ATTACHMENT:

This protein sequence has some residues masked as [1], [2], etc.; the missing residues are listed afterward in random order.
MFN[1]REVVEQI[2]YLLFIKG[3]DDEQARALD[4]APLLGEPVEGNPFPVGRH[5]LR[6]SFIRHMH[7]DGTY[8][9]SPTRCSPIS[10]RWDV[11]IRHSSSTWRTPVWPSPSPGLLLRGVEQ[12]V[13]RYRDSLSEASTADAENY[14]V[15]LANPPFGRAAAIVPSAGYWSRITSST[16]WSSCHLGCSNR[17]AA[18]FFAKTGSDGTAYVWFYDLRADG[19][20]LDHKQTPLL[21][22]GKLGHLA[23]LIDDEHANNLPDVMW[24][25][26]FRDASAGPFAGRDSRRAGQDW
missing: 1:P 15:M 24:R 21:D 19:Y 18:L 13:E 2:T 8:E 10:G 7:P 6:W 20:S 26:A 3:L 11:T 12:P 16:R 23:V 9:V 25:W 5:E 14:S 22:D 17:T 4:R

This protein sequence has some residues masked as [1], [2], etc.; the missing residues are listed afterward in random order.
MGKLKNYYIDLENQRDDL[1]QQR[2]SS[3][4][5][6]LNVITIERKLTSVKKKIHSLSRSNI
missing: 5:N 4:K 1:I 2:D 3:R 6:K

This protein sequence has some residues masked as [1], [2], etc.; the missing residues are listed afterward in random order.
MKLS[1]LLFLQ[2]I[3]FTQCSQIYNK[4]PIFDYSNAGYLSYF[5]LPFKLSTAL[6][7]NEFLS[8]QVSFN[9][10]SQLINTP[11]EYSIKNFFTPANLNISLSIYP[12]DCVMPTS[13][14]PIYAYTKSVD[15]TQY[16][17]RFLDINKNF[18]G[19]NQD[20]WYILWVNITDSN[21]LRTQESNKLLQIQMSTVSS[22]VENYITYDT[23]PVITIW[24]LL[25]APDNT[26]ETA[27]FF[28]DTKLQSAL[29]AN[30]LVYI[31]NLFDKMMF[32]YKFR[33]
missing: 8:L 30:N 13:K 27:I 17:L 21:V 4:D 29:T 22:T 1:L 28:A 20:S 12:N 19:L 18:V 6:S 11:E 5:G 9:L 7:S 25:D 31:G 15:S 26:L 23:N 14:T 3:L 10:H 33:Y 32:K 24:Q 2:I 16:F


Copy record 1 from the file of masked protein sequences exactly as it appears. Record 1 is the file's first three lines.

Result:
This protein sequence has some residues masked as [1], [2], etc.; the missing residues are listed afterward in random order.
MFN[1]REVVEQI[2]YLLFIKG[3]DDEQARALD[4]APLLGEPVEGNPFPVGRH[5]LR[6]SFIRHMH[7]DGTY[8][9]SPTRCSPIS[10]RWDV[11]IRHSSSTWRTPVWPSPSPGLLLRGVEQ[12]V[13]RYRDSLSEASTADAENY[14]V[15]LANPPFGRAAAIVPSAGYWSRITSST[16]WSSCHLGCSNR[17]AA[18]FFAKTGSDGTAYVWFYDLRADG[19][20]LDHKQTPLL[21][22]GKLGHLA[23]LIDDEHANNLPDVMW[24][25][26]FRDASAGPFAGRDSRRAGQDW
missing: 1:P 15:M 24:R 21:D 19:Y 18:L 13:E 2:T 8:E 10:G 7:P 6:W 20:S 26:A 3:L 11:T 12:P 16:R 23:V 9:V 25:W 5:E 14:S 22:D 17:T 4:R